Is OEE too abstract?

OEE has long been a popular method for calculating asset performance, but some are beginning to question its value in providing direction to staff on how to improve production.

While few people argue against the use of OEE as a helpful guideline, some are questioning how much it can help direct specific production improvements.
While few people argue against the use of OEE as a helpful guideline, some are questioning how much it can help direct specific production improvements.

Since its introduction in Japan as part of the Total Productive Maintenance (TPM) concept in the early 1980s, overall equipment effectiveness (OEE) has steadily been gaining acceptance across industry. In the past 20 years, OEE has increasingly been relied on as part of both TPM and Lean initiatives around the world. Even outside of such formal continuous improvement concepts, OEE has become a popular gauge of plant performance.

As a refresher OEE = availability rate × performance rate × quality rate. Availability is calculated by taking scheduled operating time minus downtime and dividing it by scheduled operating time. Performance rate is the actual output divided by standard output; and quality rate is right-first-time output divided by actual output.

While few people argue against the use of OEE as a helpful guideline, some are questioning its effectiveness in terms of how much it can help direct specific production improvements.

“OEE is, by definition, an abstract metric,” says David McKay, president of Wave7, a supplier of equipment monitoring and analytics software. “It takes quality, availability, and speed and mashes them all together. So, if you run a report and it says Line 1 is at 61% OEE and Line 2 is at 56% OEE, what does that really tell you? How do you go from an abstract metric to better performance?”

McKay notes that OEE advocates suggest forming local teams to take ownership of each production asset’s OEE, dig into it, discover what the problems are and then build other teams to address each identified problem. McKay argues that doing this not only requires years of effort, it likely dooms those efforts to fail for three reasons:

  • No time. “Manufacturers and machine builders run skinny,” he says. “Every person on staff is tasked with a day job. Your faithful Continuous Improvement staffer can’t build a team out of people that don’t have any availability. In addition, the time between the first meeting and implementing the fixes the team recommends is measured in months—at best. Yet batch and discrete production have changes that occur daily.”

  • No method. McKay notes that continuous improvement teams aren’t always led by manufacturing performance experts. “In most cases they are led by folks who know how to make the product well, which means that every team will come up with their own method for improvement, and it will be tied to the biases of the group,” he says. “The result is that the resulting method(s) for performance improvement won’t consist of best practices.”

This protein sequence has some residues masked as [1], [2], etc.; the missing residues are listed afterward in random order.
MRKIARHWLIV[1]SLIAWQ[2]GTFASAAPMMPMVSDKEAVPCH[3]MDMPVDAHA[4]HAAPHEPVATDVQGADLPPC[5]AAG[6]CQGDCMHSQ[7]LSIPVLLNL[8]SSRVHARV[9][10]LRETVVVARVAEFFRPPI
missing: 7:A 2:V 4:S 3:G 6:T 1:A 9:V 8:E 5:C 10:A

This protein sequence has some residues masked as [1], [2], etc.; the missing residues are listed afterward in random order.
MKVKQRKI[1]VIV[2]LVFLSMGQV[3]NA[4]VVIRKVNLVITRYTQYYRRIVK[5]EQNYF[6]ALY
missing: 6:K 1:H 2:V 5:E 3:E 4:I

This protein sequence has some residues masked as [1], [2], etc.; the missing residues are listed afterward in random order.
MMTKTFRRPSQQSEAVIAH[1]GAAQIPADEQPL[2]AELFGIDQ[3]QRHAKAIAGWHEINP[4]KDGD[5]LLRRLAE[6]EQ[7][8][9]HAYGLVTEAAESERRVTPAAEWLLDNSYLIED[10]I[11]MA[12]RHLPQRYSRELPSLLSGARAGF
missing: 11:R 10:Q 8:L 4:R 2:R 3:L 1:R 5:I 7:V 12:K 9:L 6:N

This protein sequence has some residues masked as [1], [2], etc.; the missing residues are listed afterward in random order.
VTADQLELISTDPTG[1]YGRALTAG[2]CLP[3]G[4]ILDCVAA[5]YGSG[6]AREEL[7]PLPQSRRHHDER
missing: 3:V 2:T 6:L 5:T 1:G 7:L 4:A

• No specific and actionable information. “OEE does not provide specific and actionable information,” says McKay. “It doesn’t show you when machines are starved for material. It doesn’t tell you when machine adjustment and maintenance is required. It doesn’t provide specific machine or production line problems; and it doesn’t show specific downstream blocks or problems. In fact, OEE invites the team to make their own interpretation of what is happening. To have any long-term success with this approach would require validation of each new interpretation.”

Given these shortcomings of OEE, how do you improve manufacturing performance? McKay recommends focusing on the employees and what they can do, not on how poorly they are doing. “Don’t put OEE on the plant floor and point it at your operations staff as a tool,” he says. “If you want to use it, keep it for the management team and away from your operations staff. Instead, give your operators a tool that is both a method for action and actionable information.”

To do this, McKay suggests focusing on your top three causes of loss, since they are responsible for 90% of your missing output.

“If you can identify that your top loss for the last two hours was an infeed jam at carton erector 1, could you fix it? Probably, and that’s the whole point, because that kind of information is very specific and not at all abstract,” McKay says. “When the information you provide your team is abstract, it requires diagnoses and becomes historical and irrelevant quickly. To be useful, losses must be highly specific, real-time, and actionable. However, most folks end up with a daily or weekly report that shows the number of stops, or the top losses for the day, or the OEE for the line. What’s missing from this kind of information is that nothing is actionable, nothing is real time, and everything requires analysis. What you need are specific, real-time losses sorted by impact to production.”

As an example of how to do this, McKay says to first identify the top three losses that have been impacting operations for the last 10 minutes, last hour, and current shift. Then, focus operations, maintenance, and production on fixing any one of those top three issues.

He stresses that, for this information to be beneficial, it has to be specific. For instance, it’s not enough to announce that Machine 2 is starved. What needs to be communicated is that Machine 2 is starved because of a jam at infeed gate lane 3.

“Obviously, there are steps between where you are now and getting this kind of specific, impact-sorted info on real-time losses in front of your people, but realizing you need to do this is half the battle,” McKay said. “Once you have the key factors identified, put this info in front of operators, maintenance, production, and management by placing big screen TVs everywhere.”

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